What is a Master Plan?
The Tamil Nadu Town and Country Planning Act, 1971, an Act to provide for planning the development and use of rural and urban land in the State of TamilNadu, states the Master Plan may provide for any or all of the following matters:
• the manner in which the land in the planning area shall be used;
• the allotment or reservation of land for residential, commercial, industrial and agricultural purposes and for parks, play-fields and open spaces;
• the allotment and reservation of land for public buildings, institutions and for civic amenities;
• the making of provision for national highways, arterial roads, ring roads, major streets, lines of communication including railways, airports and canals;
• the traffic and transportation pattern and traffic circulation pattern;
• the major road and street improvements;
• the areas reserved for future development, expansion and for new housing;
• the provision for the improvement of areas of bad layout or obsolete development and slum areas and for relocation of population;
• the amenities, services and utilities;
• the provision for detailed development of specific areas for housing, shopping, industries and civic amenities and educational and cultural facilities;
• the control of architectural features, elevation and frontage of buildings and structures;
• the provision for regulating the zone, the location, height, number of storeys and size of buildings and other structures, the size of the yards and other open spaces
and the use of buildings, structures and land;
• the stages by which the Master Plan shall be carried out; and such other matters as may be prescribed.
The URDPFI 2015 guideline describes Master Plan (Development Plan) in the following manner:
- The objective of the development plan is to provide further necessary details and intended actions in the form of strategies and physical proposals for various policies given in the time frame of these plans are generally valid over a period of 20-30 years and should be planned in phases of 5 years, for periodic reviews.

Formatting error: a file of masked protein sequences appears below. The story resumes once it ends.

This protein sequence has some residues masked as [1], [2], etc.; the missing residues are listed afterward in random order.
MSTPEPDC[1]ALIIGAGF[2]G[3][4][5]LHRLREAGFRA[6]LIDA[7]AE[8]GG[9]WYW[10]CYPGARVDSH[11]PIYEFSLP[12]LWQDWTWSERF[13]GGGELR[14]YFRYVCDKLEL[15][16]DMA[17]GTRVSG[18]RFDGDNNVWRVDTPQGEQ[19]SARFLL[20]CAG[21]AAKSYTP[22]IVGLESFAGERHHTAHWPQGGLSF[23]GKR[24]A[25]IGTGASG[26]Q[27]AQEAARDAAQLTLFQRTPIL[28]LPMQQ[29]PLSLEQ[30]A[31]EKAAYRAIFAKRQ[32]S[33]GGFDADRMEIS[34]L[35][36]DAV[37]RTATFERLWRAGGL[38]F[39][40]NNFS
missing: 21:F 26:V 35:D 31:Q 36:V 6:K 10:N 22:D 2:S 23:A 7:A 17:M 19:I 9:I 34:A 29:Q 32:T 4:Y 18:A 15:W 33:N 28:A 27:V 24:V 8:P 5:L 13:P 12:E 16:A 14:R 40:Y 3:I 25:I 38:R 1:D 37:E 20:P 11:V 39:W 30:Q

- In addition to these, the Master Plan is also meant to identify areas required to be preserved, conserved and development of areas of ecological value, natural scenery and landscape together with preservation of features, structures or places of historical, architectural and scientific interest and environmental value.
What does it lead to?
Urban areas in Tamil Nadu, as elsewhere, have grown both in size and complexity over the past decades and have become unmanageable. The need for a mechanism or a way forward to plan inclusively, to regulate and control the growth and development of urban areas has become all the more necessary. More than ever now the impact of development on the environment needs to be carefully studied. The Town and Country Planning Act, 1971, provides for preparation and implementation of Master Plans for urban areas, to ameliorate the situation in urban areas and make them a place for safe, healthy and sustainable development.
It is important to recall the fact that Rajapalayam has been a major hub for the textile industry and has a history of industrialization spanning from the 1930s. Moreover, the Rajapalayam LPA also has two reserved forests within it, and its western boundary is at the foothills of the eastern slope of Western Ghats, viz, Srivilliputhur Tiger Reserve. This unique mix of a long history of industrialization with a strong presence of eco-sensitive zones, existence of large acreage of water bodies, coupled with the town settlement dating back to more than 300 years makes it important to define how this growing urban settlement can responsibly steward and co-exist with the surrounding eco-sensitive zones.